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Pulm Pharmacol Ther. 2003;16(4):237-40.

Short-term effect of the addition of leukotriene receptor antagonists to the current therapy in severe asthmatics.

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Cardiothoracic Department, Respiratory Pathophysiology, University of Pisa, Ospedale di Cisanello, via Paradisa 2, Pisa 56100, Italy.


In a single blind study, the short-term efficacy of the addition of leukotriene receptor antagonists (LTRA: montelukast 10 mg o.d. in 15 subjects, zafirlukast 20 mg b.i.d. in 11 subjects) to the current therapy was evaluated in severe asthmatics, unstable under regular treatment with high dose inhaled corticosteroids, bronchodilators and, in seven of them, oral corticosteroids. Each subject monitored symptoms, PEF and rescue medication during two weeks with the addition of placebo, and during two following weeks with the addition of LTRA; clinic FEV1 was measured at the beginning and at the end of each 2 weeks period. There was no significant difference in the mean FEV1, PEF, symptom score and rescue medication use between two periods of placebo and LTRA treatments. When two subjects with asthma exacerbation during treatment with LTRA were excluded, FEV1 was higher after LTRA than after placebo treatment (p=0.055). An increase in FEV1>12% pred. at the end of LTRA treatment was observed in five out of 26 subjects (19%). We suggest that LTRA have no overall significant efficacy in severe asthmatics not controlled by high dose inhaled corticosteroids and bronchodilators, but that a minority of these patients could be particularly sensitive to the positive effects of these drugs. The detection of these 'responders' could be relevant in the treatment of severe asthma.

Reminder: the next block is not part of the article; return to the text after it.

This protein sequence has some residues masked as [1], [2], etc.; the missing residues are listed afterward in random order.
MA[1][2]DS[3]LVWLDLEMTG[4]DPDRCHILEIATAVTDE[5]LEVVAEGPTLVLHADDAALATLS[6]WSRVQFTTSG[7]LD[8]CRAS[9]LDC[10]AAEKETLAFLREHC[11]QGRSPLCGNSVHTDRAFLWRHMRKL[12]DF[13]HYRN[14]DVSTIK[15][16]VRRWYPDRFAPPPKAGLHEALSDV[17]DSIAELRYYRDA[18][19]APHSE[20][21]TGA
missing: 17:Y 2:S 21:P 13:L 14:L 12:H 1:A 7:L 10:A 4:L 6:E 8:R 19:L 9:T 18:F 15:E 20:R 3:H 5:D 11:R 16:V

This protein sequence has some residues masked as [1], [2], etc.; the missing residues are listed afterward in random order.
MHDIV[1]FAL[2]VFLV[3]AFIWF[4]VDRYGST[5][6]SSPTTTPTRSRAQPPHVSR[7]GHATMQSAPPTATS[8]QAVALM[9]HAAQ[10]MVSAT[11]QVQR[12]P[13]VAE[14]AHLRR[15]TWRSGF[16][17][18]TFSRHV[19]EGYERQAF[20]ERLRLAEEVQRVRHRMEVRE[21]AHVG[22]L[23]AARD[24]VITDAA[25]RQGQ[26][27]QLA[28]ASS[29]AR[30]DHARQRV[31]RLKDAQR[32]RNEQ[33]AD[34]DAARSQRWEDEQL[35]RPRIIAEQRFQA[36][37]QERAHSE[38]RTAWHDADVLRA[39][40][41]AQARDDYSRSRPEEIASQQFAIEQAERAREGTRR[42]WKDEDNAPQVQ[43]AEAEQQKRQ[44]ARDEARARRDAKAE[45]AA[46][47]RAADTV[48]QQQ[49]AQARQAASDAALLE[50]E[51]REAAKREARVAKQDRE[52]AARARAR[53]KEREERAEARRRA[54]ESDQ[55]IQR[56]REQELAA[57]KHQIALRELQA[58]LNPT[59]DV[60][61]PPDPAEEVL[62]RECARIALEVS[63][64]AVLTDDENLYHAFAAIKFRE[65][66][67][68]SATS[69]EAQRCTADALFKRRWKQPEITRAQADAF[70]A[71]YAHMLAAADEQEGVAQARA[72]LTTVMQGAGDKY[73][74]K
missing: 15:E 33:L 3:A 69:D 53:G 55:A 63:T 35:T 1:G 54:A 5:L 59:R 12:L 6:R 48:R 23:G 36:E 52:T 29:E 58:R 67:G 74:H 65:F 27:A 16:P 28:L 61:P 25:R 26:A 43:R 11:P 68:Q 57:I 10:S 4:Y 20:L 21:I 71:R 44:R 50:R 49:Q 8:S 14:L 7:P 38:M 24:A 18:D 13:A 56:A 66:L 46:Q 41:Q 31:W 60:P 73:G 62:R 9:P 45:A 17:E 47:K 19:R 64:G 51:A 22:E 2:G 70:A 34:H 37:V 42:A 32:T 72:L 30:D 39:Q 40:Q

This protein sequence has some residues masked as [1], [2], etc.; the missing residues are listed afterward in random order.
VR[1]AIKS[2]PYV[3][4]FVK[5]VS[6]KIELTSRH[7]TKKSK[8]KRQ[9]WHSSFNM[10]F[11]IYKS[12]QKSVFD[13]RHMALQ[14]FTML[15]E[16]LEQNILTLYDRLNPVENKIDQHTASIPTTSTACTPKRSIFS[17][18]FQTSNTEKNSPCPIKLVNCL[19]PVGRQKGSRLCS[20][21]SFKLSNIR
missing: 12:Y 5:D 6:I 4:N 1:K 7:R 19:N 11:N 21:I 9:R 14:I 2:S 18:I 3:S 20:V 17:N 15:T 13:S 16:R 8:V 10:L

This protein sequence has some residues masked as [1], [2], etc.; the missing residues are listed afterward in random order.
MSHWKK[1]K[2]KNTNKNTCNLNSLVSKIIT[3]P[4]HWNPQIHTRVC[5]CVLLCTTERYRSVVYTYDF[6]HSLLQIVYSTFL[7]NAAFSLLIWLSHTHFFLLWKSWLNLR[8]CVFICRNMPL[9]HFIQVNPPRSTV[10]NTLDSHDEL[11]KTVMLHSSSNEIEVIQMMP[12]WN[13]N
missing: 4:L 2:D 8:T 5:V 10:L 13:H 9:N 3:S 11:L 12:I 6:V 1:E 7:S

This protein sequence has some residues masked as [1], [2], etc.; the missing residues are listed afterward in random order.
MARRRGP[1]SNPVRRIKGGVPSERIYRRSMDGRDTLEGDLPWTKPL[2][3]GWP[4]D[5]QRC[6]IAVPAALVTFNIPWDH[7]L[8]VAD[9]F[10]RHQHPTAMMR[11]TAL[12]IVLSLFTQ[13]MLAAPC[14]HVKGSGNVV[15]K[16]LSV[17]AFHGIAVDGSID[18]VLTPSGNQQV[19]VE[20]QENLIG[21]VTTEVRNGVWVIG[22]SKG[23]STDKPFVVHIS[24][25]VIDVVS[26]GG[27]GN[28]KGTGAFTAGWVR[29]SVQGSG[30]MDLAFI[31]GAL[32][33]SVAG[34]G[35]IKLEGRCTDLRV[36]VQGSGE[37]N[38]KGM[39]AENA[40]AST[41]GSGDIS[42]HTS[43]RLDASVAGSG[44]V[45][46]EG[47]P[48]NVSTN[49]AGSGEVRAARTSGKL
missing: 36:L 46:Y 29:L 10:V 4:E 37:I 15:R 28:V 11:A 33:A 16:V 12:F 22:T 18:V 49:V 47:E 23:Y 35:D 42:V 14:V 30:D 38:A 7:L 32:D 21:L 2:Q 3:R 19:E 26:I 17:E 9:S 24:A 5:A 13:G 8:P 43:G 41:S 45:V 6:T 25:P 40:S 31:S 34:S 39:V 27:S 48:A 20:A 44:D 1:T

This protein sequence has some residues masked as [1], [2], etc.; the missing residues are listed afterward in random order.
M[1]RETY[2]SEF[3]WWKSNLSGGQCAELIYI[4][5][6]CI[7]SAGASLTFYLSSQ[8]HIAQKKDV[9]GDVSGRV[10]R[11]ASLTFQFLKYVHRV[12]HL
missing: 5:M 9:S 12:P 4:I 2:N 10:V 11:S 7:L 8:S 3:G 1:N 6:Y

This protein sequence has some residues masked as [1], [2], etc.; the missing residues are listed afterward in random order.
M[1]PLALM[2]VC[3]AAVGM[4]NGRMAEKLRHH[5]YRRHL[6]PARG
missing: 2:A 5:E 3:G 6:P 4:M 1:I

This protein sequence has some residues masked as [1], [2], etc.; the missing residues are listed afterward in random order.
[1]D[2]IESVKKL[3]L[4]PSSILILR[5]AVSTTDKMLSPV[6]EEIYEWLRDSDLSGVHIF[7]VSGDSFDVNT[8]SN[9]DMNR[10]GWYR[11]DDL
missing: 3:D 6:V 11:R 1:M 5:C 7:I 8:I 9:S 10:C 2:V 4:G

[Indexed for MEDLINE]

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